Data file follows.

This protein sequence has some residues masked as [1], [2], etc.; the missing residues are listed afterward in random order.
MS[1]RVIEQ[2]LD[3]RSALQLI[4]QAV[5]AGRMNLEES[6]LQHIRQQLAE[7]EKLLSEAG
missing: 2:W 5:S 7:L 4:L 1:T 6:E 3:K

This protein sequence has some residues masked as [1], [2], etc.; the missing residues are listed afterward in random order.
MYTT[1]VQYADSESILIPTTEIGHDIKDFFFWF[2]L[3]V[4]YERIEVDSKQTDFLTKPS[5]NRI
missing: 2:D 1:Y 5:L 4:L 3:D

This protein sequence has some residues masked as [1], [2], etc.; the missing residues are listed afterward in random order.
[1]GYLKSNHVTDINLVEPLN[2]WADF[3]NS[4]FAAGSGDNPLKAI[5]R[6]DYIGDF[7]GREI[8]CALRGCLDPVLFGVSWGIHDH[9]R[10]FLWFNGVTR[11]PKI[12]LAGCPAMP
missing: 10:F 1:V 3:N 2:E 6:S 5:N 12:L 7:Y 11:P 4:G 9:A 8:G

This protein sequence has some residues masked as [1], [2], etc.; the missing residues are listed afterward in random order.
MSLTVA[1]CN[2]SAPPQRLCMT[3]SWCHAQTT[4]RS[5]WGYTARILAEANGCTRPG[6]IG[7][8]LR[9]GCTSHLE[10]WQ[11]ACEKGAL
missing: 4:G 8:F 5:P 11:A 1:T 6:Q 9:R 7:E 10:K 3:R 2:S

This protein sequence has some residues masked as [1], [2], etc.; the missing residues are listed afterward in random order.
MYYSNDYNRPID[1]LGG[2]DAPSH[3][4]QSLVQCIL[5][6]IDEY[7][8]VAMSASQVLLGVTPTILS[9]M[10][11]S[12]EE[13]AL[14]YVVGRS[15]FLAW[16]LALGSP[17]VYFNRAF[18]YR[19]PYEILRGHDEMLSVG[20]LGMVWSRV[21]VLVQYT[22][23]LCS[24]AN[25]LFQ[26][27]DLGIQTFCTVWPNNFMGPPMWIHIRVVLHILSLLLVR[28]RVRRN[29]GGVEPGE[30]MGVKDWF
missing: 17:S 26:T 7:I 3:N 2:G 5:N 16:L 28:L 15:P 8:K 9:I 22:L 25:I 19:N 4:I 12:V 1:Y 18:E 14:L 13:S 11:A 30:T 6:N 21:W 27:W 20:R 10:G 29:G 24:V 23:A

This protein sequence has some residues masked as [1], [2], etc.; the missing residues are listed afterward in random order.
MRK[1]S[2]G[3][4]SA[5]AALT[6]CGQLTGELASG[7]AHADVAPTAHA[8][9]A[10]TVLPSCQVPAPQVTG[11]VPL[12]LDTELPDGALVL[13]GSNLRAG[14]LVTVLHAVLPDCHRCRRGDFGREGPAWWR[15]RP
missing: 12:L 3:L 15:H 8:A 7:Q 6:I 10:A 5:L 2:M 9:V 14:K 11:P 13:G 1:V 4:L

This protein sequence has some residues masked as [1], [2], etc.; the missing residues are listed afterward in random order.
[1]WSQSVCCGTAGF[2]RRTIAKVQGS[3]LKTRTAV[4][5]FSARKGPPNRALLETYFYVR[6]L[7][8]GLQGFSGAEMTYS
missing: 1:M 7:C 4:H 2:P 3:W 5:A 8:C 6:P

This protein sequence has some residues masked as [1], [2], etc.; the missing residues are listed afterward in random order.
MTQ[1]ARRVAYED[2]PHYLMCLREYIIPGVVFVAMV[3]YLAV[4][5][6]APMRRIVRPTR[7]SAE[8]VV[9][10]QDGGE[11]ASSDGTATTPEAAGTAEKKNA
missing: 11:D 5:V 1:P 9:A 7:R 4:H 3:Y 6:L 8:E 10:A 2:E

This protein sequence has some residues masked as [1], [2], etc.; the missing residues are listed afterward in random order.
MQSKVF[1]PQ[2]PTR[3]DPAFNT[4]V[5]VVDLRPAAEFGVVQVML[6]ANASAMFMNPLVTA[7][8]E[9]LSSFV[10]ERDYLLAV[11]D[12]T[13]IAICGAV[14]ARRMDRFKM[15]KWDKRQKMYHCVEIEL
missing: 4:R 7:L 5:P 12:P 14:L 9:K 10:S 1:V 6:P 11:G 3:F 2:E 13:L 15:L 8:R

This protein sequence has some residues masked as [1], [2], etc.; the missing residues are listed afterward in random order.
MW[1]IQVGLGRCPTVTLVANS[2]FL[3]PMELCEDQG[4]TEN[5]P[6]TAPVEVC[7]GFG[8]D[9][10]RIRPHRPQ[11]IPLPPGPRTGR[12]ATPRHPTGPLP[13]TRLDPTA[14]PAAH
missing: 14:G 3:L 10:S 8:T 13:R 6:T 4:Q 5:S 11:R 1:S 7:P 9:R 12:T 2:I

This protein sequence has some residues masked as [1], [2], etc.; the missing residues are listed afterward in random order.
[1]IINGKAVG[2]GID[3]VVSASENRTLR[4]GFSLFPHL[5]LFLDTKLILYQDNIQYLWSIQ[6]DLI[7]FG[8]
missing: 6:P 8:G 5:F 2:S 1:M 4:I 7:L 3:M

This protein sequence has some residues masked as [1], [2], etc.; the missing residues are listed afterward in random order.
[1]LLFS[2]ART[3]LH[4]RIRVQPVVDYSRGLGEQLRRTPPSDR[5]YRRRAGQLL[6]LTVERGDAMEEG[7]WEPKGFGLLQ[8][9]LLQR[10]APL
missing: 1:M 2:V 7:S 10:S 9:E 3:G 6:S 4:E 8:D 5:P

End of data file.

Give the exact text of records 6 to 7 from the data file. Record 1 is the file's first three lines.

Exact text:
This protein sequence has some residues masked as [1], [2], etc.; the missing residues are listed afterward in random order.
MRK[1]S[2]G[3][4]SA[5]AALT[6]CGQLTGELASG[7]AHADVAPTAHA[8][9]A[10]TVLPSCQVPAPQVTG[11]VPL[12]LDTELPDGALVL[13]GSNLRAG[14]LVTVLHAVLPDCHRCRRGDFGREGPAWWR[15]RP
missing: 12:L 3:L 15:H 8:A 7:Q 6:I 10:A 5:L 2:M 9:V 14:K 11:P 13:G 1:V 4:L

This protein sequence has some residues masked as [1], [2], etc.; the missing residues are listed afterward in random order.
[1]WSQSVCCGTAGF[2]RRTIAKVQGS[3]LKTRTAV[4][5]FSARKGPPNRALLETYFYVR[6]L[7][8]GLQGFSGAEMTYS
missing: 1:M 7:C 4:H 2:P 3:W 5:A 8:C 6:P